When smartphones, TVs and even washing machines are set up for visually impaired people to use, why isn’t exercise equipment?
The Guardian, Feb 26, 2018 07.00 GMT Last modified on Mon 26 Feb 2018 12.18 GMT
If, like me, you want to keep fit and healthy, your first port of call is usually your local gym or health club. However, if, like me, you are also blind, keeping active can be a minefield of inaccessible technology, awkward conversations and frustrating barriers. And mine is hardly a rare issue:
more than two million people in Britain are living with sight loss, and the RNIB predicts this will double by 2050.
When I was four years old, doctors broke the news to my parents that by my mid-to-late teens, I would become incurably blind. I remember waking up one morning, aged 18, and not being able to see the poster at the end of my bed.
I was walking around crashing into things. By this time, my mother had already banned me from riding my bike – though that didn’t stop me – until I rode headfirst into a skip, somersaulted and landed in the rubbish. As I was flying through the air, I realised it was probably best to call time on my cycling career.
Throughout my life, I have had to learn to overcome barriers. People told me I couldn’t become an accountant because I was blind, but I ended up overseeing a team of sighted employees as a management accountant for BT.
People told me I couldn’t travel as a solo blind traveller, so I set up Traveleyes, a travel company that pairs up blind and sighted travellers to explore the world together. I lead a lot of these trips as a blind tour manager, often the more active and adventurous ones, so I need to keep fit.
If on a trip, I am going to be taking a group cycling for 50km or spending eight hours walking through the Bulgarian mountains, I need to be in good shape.
Exercise is therefore very important to me, as it is with so many of us. But it’s harder for blind and visually impaired (VI) people to walk and exercise freely; jogging in the park or cycling outdoors is impossible on your own.
That’s where gyms should come in. Sadly, however, they are often woefully inaccessible and can be daunting for those with sight loss. Let’s start with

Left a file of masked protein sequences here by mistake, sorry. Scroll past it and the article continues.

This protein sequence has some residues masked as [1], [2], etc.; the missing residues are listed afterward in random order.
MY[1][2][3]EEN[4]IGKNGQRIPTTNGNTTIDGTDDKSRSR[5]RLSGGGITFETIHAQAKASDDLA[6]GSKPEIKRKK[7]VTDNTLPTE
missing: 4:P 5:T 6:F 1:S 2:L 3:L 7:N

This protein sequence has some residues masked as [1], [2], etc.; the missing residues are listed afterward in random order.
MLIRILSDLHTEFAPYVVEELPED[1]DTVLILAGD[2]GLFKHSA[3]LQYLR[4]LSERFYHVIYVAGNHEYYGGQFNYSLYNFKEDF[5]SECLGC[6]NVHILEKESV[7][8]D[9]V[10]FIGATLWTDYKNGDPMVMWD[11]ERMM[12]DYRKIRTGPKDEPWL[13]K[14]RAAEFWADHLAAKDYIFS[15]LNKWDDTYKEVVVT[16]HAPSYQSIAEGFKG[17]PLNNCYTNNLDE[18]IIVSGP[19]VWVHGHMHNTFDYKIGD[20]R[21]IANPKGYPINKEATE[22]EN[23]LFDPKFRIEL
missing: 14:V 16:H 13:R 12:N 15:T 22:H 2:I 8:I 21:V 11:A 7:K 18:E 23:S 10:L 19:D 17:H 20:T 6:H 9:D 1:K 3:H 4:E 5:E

equipment: exercise tech nowadays is incredibly advanced. All-singing, all-dancing machines can be found in most gyms and they track everything from heart rate to calories burned. Clearly, millions of pounds and thousands of hours have gone into their development and production. And yet it would appear that not a second thought has been given to users with sight loss. Touch screens, inaccessible buttons and lights are all commonplace.
Great for you light-dependent folk, but for us VIs, it’s a struggle.
‘It wouldn’t be hard to put some braille on the buttons.’
And there really is no excuse – all manner of tech these days, from iPhones to TVs, calculators to washing machines have accessibility built in, so why not exercise machines? It wouldn’t be hard to put some braille on the buttons or have a headphone slot or Bluetooth compatibility for audio, like on most cash machines. Indeed, the simplest solutions are often the best.
But the tech is just the start. Getting from one machine to another, selecting weights and getting proper instruction are all barriers for the blind gym-goer. Not to mention yoga, pilates and spin classes. My sister is taking legal action against her gym for not allowing her to take a class because of her blindness.
Lots of gyms offer a free pass to someone, usually a friend or relative, who can assist you during your workout. This is all well and good, but I can’t always find someone willing to come with me. It’s not fair on me, or my potential guide, to have to compromise on times and dates.
For me, exercising is a very personal thing. I like to listen to music and let my mind wander on a treadmill, or when lifting weights. According to the Royal College of Physicians, if you keep active, you are less likely to be depressed or anxious and more likely to feel good about yourself. And this can be even more pivotal for those with sight loss. A study in 2016 found that more than four in 10 people attending low-vision clinics had symptoms of clinical depression. But inaccessible hurdles leave lots of VI people unable to use the gym to its maximum potential. It’s no surprise that an RNIB survey in 2015 found that 31% of blind and partially sighted people felt moderately or completely cut off from people and things around them, and 50% felt they were frequently limited in the activities they could take part in. Yet nearly two-thirds said they would like to do more physical activity.